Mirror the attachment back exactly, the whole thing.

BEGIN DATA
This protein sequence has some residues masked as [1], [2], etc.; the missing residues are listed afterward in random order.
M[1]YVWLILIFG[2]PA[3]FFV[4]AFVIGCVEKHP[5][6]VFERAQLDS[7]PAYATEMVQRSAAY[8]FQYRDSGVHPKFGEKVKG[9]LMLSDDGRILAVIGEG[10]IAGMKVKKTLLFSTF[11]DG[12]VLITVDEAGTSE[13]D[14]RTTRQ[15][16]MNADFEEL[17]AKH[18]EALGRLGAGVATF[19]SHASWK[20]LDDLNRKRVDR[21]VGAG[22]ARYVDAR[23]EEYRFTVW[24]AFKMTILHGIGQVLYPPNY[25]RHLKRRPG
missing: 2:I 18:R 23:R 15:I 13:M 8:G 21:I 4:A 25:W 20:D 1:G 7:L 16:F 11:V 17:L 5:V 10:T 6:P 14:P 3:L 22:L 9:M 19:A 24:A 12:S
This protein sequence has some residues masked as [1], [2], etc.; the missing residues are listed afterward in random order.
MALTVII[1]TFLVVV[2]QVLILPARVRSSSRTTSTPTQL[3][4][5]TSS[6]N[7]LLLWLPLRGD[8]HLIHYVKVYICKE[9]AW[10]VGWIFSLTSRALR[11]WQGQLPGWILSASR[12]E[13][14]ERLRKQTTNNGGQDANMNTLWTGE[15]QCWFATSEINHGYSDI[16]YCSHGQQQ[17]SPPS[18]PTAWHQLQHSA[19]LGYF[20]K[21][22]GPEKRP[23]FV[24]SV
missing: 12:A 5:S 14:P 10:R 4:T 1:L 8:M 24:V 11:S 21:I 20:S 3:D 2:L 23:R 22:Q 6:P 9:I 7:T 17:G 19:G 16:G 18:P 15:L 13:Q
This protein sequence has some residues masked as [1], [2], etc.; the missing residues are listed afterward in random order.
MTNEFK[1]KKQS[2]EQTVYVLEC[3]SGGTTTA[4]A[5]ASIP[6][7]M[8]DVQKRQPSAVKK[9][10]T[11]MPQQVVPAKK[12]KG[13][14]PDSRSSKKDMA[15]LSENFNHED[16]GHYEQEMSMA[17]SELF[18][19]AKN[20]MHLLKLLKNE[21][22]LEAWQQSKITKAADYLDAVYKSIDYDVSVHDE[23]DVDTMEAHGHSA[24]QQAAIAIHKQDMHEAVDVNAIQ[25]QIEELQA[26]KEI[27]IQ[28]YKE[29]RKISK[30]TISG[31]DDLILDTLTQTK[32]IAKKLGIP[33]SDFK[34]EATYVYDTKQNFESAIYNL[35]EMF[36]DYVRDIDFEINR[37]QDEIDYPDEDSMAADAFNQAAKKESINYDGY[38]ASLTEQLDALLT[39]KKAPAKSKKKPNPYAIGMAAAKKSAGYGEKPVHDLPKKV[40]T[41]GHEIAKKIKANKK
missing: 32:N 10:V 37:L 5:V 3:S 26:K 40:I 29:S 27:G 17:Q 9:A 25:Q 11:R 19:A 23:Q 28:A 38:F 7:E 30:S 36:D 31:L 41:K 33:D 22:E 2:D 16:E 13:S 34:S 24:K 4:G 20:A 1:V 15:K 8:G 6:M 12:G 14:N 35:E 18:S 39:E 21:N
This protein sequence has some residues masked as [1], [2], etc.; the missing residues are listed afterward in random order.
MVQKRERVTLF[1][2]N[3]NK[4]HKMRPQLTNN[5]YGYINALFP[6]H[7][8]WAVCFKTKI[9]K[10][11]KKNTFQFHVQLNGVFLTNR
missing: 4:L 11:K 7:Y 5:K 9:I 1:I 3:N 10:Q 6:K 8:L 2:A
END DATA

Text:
This protein sequence has some residues masked as [1], [2], etc.; the missing residues are listed afterward in random order.
M[1]YVWLILIFG[2]PA[3]FFV[4]AFVIGCVEKHP[5][6]VFERAQLDS[7]PAYATEMVQRSAAY[8]FQYRDSGVHPKFGEKVKG[9]LMLSDDGRILAVIGEG[10]IAGMKVKKTLLFSTF[11]DG[12]VLITVDEAGTSE[13]D[14]RTTRQ[15][16]MNADFEEL[17]AKH[18]EALGRLGAGVATF[19]SHASWK[20]LDDLNRKRVDR[21]VGAG[22]ARYVDAR[23]EEYRFTVW[24]AFKMTILHGIGQVLYPPNY[25]RHLKRRPG
missing: 2:I 18:R 23:R 15:I 13:M 8:G 21:I 4:A 25:W 20:D 1:G 7:L 16:F 11:V 17:L 5:V 10:T 6:P 14:P 3:L 22:L 9:M 19:A 24:A 12:S
This protein sequence has some residues masked as [1], [2], etc.; the missing residues are listed afterward in random order.
MALTVII[1]TFLVVV[2]QVLILPARVRSSSRTTSTPTQL[3][4][5]TSS[6]N[7]LLLWLPLRGD[8]HLIHYVKVYICKE[9]AW[10]VGWIFSLTSRALR[11]WQGQLPGWILSASR[12]E[13][14]ERLRKQTTNNGGQDANMNTLWTGE[15]QCWFATSEINHGYSDI[16]YCSHGQQQ[17]SPPS[18]PTAWHQLQHSA[19]LGYF[20]K[21][22]GPEKRP[23]FV[24]SV
missing: 12:A 5:S 14:P 10:R 4:T 1:L 8:M 24:V 11:S 21:I 20:S 3:D 2:L 23:R 22:Q 6:P 9:I 7:T 17:G 19:G 16:G 18:P 15:L 13:Q
This protein sequence has some residues masked as [1], [2], etc.; the missing residues are listed afterward in random order.
MTNEFK[1]KKQS[2]EQTVYVLEC[3]SGGTTTA[4]A[5]ASIP[6][7]M[8]DVQKRQPSAVKK[9][10]T[11]MPQQVVPAKK[12]KG[13][14]PDSRSSKKDMA[15]LSENFNHED[16]GHYEQEMSMA[17]SELF[18][19]AKN[20]MHLLKLLKNE[21][22]LEAWQQSKITKAADYLDAVYKSIDYDVSVHDE[23]DVDTMEAHGHSA[24]QQAAIAIHKQDMHEAVDVNAIQ[25]QIEELQA[26]KEI[27]IQ[28]YKE[29]RKISK[30]TISG[31]DDLILDTLTQTK[32]IAKKLGIP[33]SDFK[34]EATYVYDTKQNFESAIYNL[35]EMF[36]DYVRDIDFEINR[37]QDEIDYPDEDSMAADAFNQAAKKESINYDGY[38]ASLTEQLDALLT[39]KKAPAKSKKKPNPYAIGMAAAKKSAGYGEKPVHDLPKKV[40]T[41]GHEIAKKIKANKK
missing: 32:N 10:V 37:L 5:V 3:S 26:K 40:I 29:S 27:G 17:Q 9:A 25:Q 11:R 19:A 23:Q 28:A 38:F 7:E 30:S 36:D 31:L 41:K 33:D 22:E 2:D 16:E 13:S 34:S 24:K 4:G 20:A 1:V 15:K 8:G 6:M 12:G 14:N 35:E 18:S 39:E 21:N
This protein sequence has some residues masked as [1], [2], etc.; the missing residues are listed afterward in random order.
MVQKRERVTLF[1][2]N[3]NK[4]HKMRPQLTNN[5]YGYINALFP[6]H[7][8]WAVCFKTKI[9]K[10][11]KKNTFQFHVQLNGVFLTNR
missing: 4:L 11:K 7:Y 5:K 9:I 1:I 3:N 10:Q 6:K 8:L 2:A